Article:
In light of the offensive explosion by the Red Sox, it'd be easy to overlook Matsuzaka's effort. Still, his performance initiated the beginning of the comeback's end, sealing the AL pennant for Boston after the club trailed the Indians, 3-1, in the series. Thanks in part to Matsuzaka, the Sox were able to shower each other in champagne.
The postgame party in the clubhouse eventually spilled onto the field at Fenway Park, where Matsuzaka held the AL championship trophy while posing in front of Japan's flag. A few hours before that moment, Dice-K worked his way through Cleveland's lineup for five innings, giving Boston precisely the type of outing it required to advance to the Fall Classic.
"He did exactly what we hoped he could do, which was get us at least through the fifth inning," Boston pitching coach John Farrell said. "Provided we were with a lead, which we were, [we were going to] turn it over to the bullpen.
"I think on the heels of Dice-K's outing in Cleveland, it's much to his credit to remain upbeat and confident and know that another opportunity was coming his way."
Matsuzaka's last start against the Indians came in Game 3 on Monday, when the right-hander lasted just 4 2/3 innings in the second of three straight losses for the Red Sox. After that outing, in which he surrended four runs on six hits, Boston starter Josh Beckett promised Dice-K that another opportunity to start would come in Game 7.
"After our three straight losses, the team kept telling me to get ready to pitch in Game 7," Matsuzaka said. "I think everybody on this team worked very well together to bring us into Game 7, and I just wanted to respond as best I could to my teammates."
True to Beckett's word, Boston rallied to even the series at three wins apiece, putting the ball back in Matsuzaka's hand on Sunday night. He responded by setting down the first eight Cleveland hitters he faced in order in Game 7, and Matsuzaka finished with three strikeouts, no walks and two runs allowed on five hits.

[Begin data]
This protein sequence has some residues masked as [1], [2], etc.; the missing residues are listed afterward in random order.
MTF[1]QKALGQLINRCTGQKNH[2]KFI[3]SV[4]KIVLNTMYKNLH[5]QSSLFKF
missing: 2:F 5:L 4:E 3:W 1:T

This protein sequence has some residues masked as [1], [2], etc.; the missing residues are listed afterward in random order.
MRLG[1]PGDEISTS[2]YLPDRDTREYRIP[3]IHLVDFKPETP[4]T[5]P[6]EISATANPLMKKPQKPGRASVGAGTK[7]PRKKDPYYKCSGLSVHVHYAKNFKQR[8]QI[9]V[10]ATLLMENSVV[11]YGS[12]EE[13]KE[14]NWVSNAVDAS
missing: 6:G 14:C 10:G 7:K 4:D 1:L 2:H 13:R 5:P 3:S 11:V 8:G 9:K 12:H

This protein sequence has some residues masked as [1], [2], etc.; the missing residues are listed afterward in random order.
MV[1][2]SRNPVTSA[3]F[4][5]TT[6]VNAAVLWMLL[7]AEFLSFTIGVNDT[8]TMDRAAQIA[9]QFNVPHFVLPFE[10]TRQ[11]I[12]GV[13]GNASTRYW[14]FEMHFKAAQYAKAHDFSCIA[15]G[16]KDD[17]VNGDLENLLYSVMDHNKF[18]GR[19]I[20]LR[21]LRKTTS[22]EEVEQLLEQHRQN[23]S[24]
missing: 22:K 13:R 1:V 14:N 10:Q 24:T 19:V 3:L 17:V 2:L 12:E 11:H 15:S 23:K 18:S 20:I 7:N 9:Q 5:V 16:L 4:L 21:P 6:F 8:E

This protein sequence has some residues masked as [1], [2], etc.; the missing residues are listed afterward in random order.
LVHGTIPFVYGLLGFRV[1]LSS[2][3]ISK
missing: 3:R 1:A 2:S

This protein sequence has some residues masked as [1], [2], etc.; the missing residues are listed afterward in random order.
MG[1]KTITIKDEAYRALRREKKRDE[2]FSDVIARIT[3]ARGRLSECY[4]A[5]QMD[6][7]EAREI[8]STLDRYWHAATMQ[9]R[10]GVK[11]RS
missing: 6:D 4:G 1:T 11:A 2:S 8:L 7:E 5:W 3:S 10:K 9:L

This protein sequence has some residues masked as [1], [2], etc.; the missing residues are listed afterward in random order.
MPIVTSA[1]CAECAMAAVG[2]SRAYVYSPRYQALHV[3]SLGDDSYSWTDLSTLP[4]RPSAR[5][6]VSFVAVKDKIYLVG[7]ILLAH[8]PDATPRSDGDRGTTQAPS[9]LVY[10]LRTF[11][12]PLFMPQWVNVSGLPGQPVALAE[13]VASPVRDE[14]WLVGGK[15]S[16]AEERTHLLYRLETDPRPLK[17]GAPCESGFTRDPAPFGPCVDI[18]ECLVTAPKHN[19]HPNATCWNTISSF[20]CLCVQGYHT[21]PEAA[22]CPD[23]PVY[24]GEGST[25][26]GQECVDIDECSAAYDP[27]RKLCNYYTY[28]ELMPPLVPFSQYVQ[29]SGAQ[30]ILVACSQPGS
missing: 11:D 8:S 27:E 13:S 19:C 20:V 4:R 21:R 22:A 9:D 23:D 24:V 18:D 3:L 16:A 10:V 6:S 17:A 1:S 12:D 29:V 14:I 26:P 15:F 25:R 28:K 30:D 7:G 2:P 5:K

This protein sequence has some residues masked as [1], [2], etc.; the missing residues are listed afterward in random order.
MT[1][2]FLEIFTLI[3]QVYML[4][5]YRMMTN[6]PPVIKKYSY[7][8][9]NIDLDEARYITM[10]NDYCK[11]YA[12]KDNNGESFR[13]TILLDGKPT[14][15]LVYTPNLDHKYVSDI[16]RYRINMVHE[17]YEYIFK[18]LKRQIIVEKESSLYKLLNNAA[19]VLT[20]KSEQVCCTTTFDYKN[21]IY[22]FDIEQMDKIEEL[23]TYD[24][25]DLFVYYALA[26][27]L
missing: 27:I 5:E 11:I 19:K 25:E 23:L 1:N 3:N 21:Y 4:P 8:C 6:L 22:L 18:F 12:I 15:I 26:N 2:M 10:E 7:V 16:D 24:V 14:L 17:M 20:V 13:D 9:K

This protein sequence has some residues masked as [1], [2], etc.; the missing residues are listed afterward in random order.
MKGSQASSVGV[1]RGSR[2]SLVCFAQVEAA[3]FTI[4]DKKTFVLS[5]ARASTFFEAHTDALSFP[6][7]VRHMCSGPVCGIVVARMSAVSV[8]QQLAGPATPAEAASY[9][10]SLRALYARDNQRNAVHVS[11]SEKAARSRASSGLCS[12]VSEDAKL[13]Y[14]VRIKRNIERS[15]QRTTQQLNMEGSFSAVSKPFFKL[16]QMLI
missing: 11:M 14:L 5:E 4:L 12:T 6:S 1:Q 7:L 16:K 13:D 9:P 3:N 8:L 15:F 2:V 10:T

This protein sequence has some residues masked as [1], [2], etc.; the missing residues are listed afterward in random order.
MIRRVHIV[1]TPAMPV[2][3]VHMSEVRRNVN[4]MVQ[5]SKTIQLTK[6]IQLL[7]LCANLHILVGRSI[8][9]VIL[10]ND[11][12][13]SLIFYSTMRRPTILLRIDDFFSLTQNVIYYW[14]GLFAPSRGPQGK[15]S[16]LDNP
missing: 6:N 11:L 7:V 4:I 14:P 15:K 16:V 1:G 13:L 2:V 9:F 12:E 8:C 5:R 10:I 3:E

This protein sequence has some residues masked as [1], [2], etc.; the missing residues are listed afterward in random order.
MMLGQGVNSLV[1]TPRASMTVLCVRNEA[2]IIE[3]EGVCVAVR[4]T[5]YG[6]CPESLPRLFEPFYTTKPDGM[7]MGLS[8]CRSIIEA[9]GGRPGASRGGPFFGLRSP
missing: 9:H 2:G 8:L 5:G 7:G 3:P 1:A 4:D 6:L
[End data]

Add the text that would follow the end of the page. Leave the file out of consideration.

"He was sharp, particularly in those first three innings," Red Sox third baseman Mike Lowell said. "It's the type of thing where, if this were a regular-season game, he probably gives us seven innings tonight instead of five."
Five innings was all Boston needed in order to turn the game over to its bullpen, which included Beckett, if needed. In his first two postseason outings this October, Matsuzaka came one out shy of finishing the fifth inning each time. On Sunday, he was once against presented with a crucial situation before finally escaping the fifth.
With the Red Sox clinging to a 3-2 lead, Indians second baseman Asdrubal Cabrera stepped into the batter's box against Matsuzaka with one runner on base and two outs. With one swing of the bat, the Indians might've swung the contest in their favor -- much like Kenny Lofton did against Matsuzaka with a two-run homer in Game 3.
With the fans at Fenway Park roaring and on their feet, Matsuzaka and Cabrera enagaged in a prolonged confrontation.
Cabrera watched the first two pitches fly by for strikes before taking a ball. Matsuzaka then watched the Indians hitter foul four of the next five pitches off to stay alive. Finally, Matsuzaka's ninth pitch of the at-bat -- an 84-mph changeup -- tailed away from Cabrera's swing, resulting in an inning-ending strikeout.
"Well, I thought he pitched his heart out," said Red Sox manager Terry Francona, referring to Matsuzaka, who went 15-12 with a 4.40 ERA in the regular season. "He gave us what he needed to."
What Matsuzaka gave them was a chance to reach the World Series again. After Dice-K's 88th offering of the evening left Cabrera wanting, the Red Sox pounded out eight runs to cruise to an easy victory, sealing their ticket to another Fall Classic.
"There is more to play, and I'm not 100 percent satisfied with my own pitching today," Matsuzaka said. "I want to address some of those things in my next outing.
"Not to make a big deal out of it, but the world's biggest stage is still waiting for us, and I'd like to see what I can do."